Visit HarpWeek.com

  See a full text list of Biographies
   
  Name:  Thurlow Weed
  Born:  November 15, 1797
  Died:  November 22, 1882
 

 
  Complete HarpWeek Biography:

Weed, Thurlow (November 15, 1797—November 22, 1882)

Thurlow Weed was a newspaper editor and New York State political boss, nicknamed “The Wizard of the Lobby.”  He used his considerable political skill to help William Henry Seward win the governorship and then a seat in the U.S. Senate.  After failing to secure Seward the Republican presidential nomination in 1860, Weed worked for the election of the party’s choice, Abraham Lincoln.

Weed was born on November 15, 1797, in Greene County, New York, to Joel and Mary Ells Weed, who were farmers.  The family moved two years later to the nearby town of Catskill, where his father failed at a carting business.  The family’s poverty often landed the elder Weed in debtors’ prison, forcing young Weed to cut short his brief education at the age of eight in order to help support the family by taking various jobs, including as a bellows–blower in a blacksmith shop and two years as a cabin boy on Hudson River sloops.  The family moved to Cincinnatus in 1808 and Onondaga Hollow in 1809, both in the central–west, frontier section of New York.  Young Weed was able to get in a few months of schooling, but mainly worked at various jobs before becoming a printer’s apprentice for the Onondaga Valley Lynx

Shortly after the outbreak of the War of 1812, the teenage Weed served seven months with the 40th Regiment of the New York State Militia for which he became quartermaster sergeant.  He did not see any military action, and continued as a journeyman printer when not on duty.  His first exposure to state government came when employed in 1815–1816 by the Albany Argus, printer for the state legislature.  His interest in politics heightened during a few–months residence in New York City where he joined a print–workers union, the New York Typographical Society, and participated in labor rallies.  Back in the state capital in 1817, he became foreman and occasional editorialist for the Albany Register, which led to positions as editors for newspapers in the small central– New York towns of Norwich and Manlius.  Weed married Catherine Ostrander of Cooperstown on April 26, 1818; the couple later had five children, one of whom was adopted.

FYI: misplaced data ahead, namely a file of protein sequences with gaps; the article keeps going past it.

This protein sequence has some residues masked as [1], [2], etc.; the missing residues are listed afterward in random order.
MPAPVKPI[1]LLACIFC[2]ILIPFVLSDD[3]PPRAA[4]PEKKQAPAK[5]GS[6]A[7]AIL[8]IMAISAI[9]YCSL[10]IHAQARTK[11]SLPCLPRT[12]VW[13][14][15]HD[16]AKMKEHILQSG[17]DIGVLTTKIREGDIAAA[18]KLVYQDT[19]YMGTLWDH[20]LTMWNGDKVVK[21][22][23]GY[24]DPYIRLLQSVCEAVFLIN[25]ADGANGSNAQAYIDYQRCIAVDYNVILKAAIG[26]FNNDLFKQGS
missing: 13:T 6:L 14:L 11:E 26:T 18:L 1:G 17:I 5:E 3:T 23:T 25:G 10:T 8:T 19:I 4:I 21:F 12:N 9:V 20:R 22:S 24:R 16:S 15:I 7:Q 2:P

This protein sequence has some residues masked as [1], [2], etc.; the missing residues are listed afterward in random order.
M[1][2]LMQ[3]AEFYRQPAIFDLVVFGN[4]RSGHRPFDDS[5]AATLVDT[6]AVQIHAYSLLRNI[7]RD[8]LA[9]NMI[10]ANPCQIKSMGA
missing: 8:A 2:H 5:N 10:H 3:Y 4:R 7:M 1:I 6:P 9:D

Weed took a job as assistant editor of the Rochester Telegraph in 1822 and became its part–owner three years later.  A promoter of internal improvements and alcohol temperance, he won recognition for his role in encouraging the state legislature to enact bank charter legislation in 1824.  That same year, he lobbied successfully for the legislature to cast a majority of the state’s Electoral College votes for John Quincy Adams (there was no popular presidential vote in New York until 1828).  Weed served in the state legislature during the 1825 term.  The next year, he joined the crusade against the Freemasons and in 1828 sold his share of the Rochester Telegraph to found the Anti–Masonic Enquirer.  He editorialized for state intervention to promote economic development and discourage moral vices (e.g., gambling), and again supported Adams in the 1828 presidential election.  The following year he was elected again to the state legislature. 

In 1830, Weed became editor of the Albany Evening Journal, a new publication.  Over the next three decades, he established the newspaper as a potent partisan voice for Anti–Masons, then Whigs (1834), and finally Republicans (1855).  In 1838, he managed the gubernatorial campaign of his friend William Henry Seward, which ended in victory for Seward and more political clout for Weed.  The publisher served in the lucrative position of state printer in 1839, and became deeply involved in the distribution of political patronage.